What happens if I'm wrong?

#21

[quote=smelton]Besides the scripture where else would you turn to find truth?
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The CATHOLIC CHURCH!!! :smiley: :smiley: :smiley: :smiley:

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#22

[quote=smelton]Let me try and give you a protestant point of view. Jesus alone is the attonment for our sins. I’d suspect everyone who is Christian would agree. When I came on to this board a very short time ago I read things that were simply ludicrous to me. It sounds like instead of people putting their faith in Christ and his action on the cross and in the tomb, it sounds like many Catholics put their faith in the church. This sounds very dangerous to me. My faith is not based on anything but Jesus Christ and his attoning actions. I believe the bible is infalliable, but my faith is in Christ. I’m an active member of my chuch but my faith is in Christ. When I read a lot of posts on here I see people using the words Catholic Church where I would only use Christ. I know many of you feel I’m probably some poor warped protestant that needs some straighting out. But I come to this board looking for understanding on the thoughts of a Catholic. Don’t you see a danger in not putting all your faith in Christ for your salvation? Maybe I just don’t understand what you really believe, which is a good possibility.
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We too put all our faith in Christ for our salvation. What we claim about the Church, and it claims for itself, is that it is the one Body of Christ and his Bride (as I wrote earlier, Protestant are joined to us, although imperfectly, by means of your trinitarian baptism).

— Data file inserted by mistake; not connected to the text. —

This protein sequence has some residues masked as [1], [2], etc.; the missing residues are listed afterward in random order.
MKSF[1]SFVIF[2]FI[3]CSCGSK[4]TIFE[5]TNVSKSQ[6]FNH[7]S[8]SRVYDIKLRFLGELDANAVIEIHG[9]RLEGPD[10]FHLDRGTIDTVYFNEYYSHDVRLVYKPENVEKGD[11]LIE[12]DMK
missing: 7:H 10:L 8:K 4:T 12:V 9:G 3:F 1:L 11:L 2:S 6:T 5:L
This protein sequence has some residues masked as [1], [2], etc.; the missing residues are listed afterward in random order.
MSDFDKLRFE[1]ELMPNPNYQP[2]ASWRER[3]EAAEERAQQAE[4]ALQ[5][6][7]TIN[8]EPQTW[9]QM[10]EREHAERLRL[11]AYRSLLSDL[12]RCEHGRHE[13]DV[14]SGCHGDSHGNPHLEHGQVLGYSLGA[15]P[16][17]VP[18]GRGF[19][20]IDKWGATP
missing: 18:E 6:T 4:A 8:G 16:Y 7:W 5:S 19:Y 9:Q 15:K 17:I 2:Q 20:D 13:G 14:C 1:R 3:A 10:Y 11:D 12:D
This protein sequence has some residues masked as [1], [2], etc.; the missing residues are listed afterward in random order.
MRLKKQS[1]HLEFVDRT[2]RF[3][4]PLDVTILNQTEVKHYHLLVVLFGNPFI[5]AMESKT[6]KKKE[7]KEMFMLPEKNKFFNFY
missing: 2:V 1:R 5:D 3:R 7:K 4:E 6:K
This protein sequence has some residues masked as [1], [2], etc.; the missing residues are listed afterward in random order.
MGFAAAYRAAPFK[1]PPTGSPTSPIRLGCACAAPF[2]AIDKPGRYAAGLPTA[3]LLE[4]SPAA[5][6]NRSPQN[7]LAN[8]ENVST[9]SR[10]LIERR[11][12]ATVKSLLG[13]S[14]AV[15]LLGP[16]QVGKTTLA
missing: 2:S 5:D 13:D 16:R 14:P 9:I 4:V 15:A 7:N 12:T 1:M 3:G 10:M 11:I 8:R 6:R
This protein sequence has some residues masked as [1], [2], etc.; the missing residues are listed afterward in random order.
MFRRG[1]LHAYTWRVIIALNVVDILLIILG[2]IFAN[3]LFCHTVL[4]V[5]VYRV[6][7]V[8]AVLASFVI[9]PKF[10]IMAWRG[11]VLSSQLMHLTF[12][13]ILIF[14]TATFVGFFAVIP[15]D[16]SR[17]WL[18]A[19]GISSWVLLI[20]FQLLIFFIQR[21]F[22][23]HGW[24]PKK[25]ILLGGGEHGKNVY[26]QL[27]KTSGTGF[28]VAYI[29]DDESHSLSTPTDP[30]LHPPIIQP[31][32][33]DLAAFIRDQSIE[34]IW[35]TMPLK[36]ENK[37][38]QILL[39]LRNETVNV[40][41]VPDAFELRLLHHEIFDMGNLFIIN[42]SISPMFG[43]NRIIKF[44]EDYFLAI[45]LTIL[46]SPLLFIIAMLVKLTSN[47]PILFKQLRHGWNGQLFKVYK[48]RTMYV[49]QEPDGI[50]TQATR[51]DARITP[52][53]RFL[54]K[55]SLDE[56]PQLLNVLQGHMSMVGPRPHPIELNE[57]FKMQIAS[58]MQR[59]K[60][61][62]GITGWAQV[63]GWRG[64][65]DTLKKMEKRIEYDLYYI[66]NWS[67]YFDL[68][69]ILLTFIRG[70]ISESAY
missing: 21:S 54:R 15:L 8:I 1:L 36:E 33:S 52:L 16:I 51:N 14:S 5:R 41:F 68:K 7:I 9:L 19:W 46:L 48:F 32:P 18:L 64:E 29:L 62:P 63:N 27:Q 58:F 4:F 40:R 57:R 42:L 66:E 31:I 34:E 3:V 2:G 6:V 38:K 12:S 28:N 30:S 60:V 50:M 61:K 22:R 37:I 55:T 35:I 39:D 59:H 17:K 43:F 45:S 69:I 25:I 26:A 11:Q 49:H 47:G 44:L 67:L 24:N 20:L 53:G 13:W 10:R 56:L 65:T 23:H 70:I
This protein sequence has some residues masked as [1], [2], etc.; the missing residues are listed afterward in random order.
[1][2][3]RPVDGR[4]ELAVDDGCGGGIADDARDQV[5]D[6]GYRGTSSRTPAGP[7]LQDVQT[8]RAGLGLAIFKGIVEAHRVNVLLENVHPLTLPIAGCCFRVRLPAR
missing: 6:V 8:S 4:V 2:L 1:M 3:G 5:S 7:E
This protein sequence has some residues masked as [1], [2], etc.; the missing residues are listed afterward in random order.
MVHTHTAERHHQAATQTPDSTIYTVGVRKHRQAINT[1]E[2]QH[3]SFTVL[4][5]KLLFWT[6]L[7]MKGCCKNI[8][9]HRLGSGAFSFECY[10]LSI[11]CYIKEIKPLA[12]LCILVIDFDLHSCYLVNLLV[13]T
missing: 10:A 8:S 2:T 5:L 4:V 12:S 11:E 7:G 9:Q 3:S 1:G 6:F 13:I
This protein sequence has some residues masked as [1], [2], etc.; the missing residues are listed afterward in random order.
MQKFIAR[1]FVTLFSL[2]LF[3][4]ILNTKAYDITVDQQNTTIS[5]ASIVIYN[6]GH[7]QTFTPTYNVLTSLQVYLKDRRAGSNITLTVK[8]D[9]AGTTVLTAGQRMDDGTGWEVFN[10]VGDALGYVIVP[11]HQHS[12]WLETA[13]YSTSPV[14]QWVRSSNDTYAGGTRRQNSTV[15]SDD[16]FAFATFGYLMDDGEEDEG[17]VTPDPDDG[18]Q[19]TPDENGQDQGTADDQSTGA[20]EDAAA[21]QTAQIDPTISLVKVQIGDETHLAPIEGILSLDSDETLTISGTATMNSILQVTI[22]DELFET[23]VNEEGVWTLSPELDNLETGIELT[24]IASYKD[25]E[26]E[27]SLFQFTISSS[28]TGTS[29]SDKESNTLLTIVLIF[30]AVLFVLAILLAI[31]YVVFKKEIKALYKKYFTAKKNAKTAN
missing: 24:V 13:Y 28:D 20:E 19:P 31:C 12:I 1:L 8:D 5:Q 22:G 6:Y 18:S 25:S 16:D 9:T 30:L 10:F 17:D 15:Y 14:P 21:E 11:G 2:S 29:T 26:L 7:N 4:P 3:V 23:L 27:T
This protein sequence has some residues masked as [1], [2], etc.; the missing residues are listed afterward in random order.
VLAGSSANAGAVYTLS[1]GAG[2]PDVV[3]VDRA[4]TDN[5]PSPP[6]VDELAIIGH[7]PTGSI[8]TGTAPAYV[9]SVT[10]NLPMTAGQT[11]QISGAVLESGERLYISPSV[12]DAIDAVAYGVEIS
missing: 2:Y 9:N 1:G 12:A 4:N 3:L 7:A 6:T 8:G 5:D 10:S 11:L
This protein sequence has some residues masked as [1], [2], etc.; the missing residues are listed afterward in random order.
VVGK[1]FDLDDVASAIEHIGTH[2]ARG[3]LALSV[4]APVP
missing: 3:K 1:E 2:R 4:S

Jesus founded the Catholic Church to bring the Gospel to the world, which is why we can say that salvation is found within the Catholic Church. We mean that the whole of the truth of the Gospel subsists within the Church Christ himself founded. See my last post to you about the Bible and what its place is in the Sacred Tradition of the Church (which preceded the Bible and which gave us the Bible).

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#23

[quote=smelton]As a protestant I leave open the possibility that I may not understand everything and I actually might have a few things wrong. I often ask myself, “What if I’m wrong?” about my faith. I’ve been visiting this board for a few weeks and I’m baffeled by the fact that anytime someone questions a Catholic Church stance there seem to be individuals who without question believe everthing the Catholic Church believes. I want to pose the question “What if the protestants are wrong?” what does that mean for us protestants. Also “What if the Catholic Church is wrong?” what does that mean for Catholics?
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"In order for a Protestant to be saved, he must have a baptism at least by desire, must be ignorant of the fact the Catholic Church is the only true Church, must not be responsible for that ignorance by deliberatley neglecting to enquire when doubts have perhaps come to him about his position,must die with perfect contrition of sins,and have a sincere love of God.

Such good dispositions are an implicit will to be Catholic. Such a man would join the Catholic Church did he realize that that was God’s will. All qualified to enter heaven are Catholic by default.*"

*Radio Replies, Vol I, Ans 546

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#24